Whether for roads, or climate-friendly modes such as shared use paths and rapid transit corridors, planning for land transport infrastructure commences with a Treasury-mandated business case process. These business cases identify network needs, building the case for investment by setting investment objectives, identifying constraints, developing corridor options, undertaking multi-criteria analyses, and ultimately selecting preferred alignments. Climate change resilience and low-emissions outcomes can be infused into this process. As it stands, there are signs that these factors are already influencing investment decisions.
The investment decision-making process occurs within the planning and funding cycles established by the Land Transport Management Act 2003 (LTMA). Under this system, national and regional land transport plan processes identify long-term priority funding requirements. However, reaching the implementation phase is not always straightforward. This is because it can sometimes take years for compelling business cases to have their funding confirmed. The problem is that those priorities have already started to shift in the wake of clear commitments to low-carbon transition. So, to give greater impetus in the short to medium term, some amendments to the LTMA may also be required.
Introduction of new spatial plans
The introduction of spatial planning under the Strategic Planning Act should assist with transport and land-use integration. The Act will integrate functions under the RMA, Local Government Act 2002, Land Transport Management Act 2003, and the Climate Change Response Act 2002 - enabling more efficient decision-making and investment. One of the Act’s stated benefits is bringing about a longer-term planning focus. Significantly, new regional spatial strategies (RSSs), which would replace all district and regional plans, would have multi-agency input, including feedback from Government.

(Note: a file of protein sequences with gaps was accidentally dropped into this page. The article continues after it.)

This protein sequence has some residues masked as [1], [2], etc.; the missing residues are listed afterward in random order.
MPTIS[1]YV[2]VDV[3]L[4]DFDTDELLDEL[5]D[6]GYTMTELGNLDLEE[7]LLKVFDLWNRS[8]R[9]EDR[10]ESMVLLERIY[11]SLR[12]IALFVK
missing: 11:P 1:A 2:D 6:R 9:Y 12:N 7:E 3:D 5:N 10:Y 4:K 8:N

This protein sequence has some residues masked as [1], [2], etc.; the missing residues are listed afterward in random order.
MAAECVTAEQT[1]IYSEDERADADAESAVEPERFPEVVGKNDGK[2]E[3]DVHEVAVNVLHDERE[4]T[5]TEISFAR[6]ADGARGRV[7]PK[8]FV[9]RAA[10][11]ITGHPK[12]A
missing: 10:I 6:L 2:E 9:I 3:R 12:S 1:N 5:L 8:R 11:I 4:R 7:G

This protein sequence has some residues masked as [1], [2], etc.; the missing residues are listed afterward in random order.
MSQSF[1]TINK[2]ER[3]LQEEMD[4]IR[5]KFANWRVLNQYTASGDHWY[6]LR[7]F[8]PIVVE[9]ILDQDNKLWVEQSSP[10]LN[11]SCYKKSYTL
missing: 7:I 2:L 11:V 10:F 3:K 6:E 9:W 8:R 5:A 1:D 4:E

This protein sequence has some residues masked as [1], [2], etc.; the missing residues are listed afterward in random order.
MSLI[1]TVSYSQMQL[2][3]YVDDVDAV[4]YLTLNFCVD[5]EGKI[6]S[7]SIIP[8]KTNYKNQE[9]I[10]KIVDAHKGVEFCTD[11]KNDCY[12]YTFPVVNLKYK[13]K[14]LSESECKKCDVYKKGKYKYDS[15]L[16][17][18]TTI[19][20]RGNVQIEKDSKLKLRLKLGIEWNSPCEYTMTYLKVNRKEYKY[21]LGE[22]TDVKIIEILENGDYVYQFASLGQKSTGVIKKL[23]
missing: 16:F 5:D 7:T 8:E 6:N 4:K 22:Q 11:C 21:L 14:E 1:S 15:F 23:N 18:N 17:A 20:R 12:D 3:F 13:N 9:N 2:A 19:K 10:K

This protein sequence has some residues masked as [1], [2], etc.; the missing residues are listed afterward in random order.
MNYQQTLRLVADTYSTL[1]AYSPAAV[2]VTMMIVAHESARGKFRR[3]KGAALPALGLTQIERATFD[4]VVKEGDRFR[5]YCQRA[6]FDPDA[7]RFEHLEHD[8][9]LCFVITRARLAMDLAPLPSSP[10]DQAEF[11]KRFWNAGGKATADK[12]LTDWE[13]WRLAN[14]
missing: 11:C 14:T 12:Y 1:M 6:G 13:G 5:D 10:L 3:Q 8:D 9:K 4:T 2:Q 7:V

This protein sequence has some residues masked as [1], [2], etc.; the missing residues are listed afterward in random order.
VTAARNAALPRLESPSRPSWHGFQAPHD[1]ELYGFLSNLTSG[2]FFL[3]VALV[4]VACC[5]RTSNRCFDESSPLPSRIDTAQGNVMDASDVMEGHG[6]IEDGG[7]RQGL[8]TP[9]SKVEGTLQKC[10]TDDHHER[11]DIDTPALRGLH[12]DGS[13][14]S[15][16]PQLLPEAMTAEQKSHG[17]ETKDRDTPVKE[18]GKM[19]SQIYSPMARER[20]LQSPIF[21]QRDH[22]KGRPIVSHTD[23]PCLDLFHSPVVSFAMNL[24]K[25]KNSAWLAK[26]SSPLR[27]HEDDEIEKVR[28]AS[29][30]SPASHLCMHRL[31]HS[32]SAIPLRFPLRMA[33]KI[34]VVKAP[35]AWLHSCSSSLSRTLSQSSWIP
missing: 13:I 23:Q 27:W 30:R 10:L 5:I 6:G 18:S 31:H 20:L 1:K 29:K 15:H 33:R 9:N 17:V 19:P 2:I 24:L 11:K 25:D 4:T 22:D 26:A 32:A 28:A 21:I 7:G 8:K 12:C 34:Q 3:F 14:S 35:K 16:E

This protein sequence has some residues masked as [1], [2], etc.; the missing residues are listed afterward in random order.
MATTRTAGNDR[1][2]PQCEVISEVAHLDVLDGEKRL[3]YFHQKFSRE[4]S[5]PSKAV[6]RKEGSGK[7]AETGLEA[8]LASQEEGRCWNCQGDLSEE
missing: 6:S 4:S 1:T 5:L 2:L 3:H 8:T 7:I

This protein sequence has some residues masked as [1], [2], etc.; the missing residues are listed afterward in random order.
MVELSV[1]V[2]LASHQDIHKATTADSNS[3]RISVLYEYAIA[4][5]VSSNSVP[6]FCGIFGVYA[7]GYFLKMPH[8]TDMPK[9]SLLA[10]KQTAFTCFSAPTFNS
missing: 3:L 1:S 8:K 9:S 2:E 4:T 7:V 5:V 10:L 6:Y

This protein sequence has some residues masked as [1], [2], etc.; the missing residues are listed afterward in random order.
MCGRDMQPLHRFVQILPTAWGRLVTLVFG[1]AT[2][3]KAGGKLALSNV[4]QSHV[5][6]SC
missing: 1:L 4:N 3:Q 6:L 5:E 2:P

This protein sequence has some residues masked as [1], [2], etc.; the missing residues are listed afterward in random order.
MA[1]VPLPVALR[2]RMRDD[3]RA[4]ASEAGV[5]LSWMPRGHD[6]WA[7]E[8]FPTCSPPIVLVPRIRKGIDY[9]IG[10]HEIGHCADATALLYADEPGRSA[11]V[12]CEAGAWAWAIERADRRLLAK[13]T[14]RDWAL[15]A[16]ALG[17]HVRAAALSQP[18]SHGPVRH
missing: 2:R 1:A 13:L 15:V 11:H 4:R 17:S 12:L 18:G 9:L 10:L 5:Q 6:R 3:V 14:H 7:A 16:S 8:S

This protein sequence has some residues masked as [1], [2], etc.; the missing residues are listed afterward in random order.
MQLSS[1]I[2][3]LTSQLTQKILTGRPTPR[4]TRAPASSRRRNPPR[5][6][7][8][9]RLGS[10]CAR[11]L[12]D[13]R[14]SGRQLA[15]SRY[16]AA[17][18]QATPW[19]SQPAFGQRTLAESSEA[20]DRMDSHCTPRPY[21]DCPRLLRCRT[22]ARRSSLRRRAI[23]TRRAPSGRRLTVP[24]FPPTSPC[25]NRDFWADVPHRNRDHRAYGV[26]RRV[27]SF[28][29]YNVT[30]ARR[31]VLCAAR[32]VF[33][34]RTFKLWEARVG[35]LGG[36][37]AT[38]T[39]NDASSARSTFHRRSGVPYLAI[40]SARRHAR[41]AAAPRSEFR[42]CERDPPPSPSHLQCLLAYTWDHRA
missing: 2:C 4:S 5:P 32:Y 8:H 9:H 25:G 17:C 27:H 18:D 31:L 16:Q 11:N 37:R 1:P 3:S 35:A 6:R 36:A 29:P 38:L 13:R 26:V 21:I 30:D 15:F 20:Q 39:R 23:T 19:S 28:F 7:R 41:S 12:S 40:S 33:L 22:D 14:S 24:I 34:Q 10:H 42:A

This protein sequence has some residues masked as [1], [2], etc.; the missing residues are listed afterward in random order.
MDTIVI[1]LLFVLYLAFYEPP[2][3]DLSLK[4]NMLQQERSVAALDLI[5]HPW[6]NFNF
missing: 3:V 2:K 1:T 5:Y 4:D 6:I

For land transport infrastructure, the benefit of an RSS lies not so much in where infrastructure corridors or locations are indicatively shown, but in the process of building consensus around the need for them and their strategic importance. Once everything is "on the board", the key players are then able to agree relative priorities, and the work of integrating land transport networks with smart urban growth can begin in earnest.
This has never been more important. As we gather momentum towards a zero net carbon future, business case processes will need to ensure timely delivery of inputs to regional spatial plans. Infrastructure providers will also need to lead and anticipate, rather than respond, to changing community priorities.
The Climate Change Commission believes we are well-equipped to face the challenge:
Our analysis shows the transition can begin in earnest. The technology and tools the country needs to get there exist today – Aotearoa does not need to rely on future technologies. The evidence has shown the transition is affordable, brings many other benefits, and opens up new economic opportunities. Our consultation demonstrated that the transition has broad support from people across Aotearoa.
The land transport system has a critical role to play in our transition to a low-emissions, net zero carbon future. The impending reform of the statutory framework used to plan for, authorise, and deliver transport projects has the potential to deliver real momentum to that transition.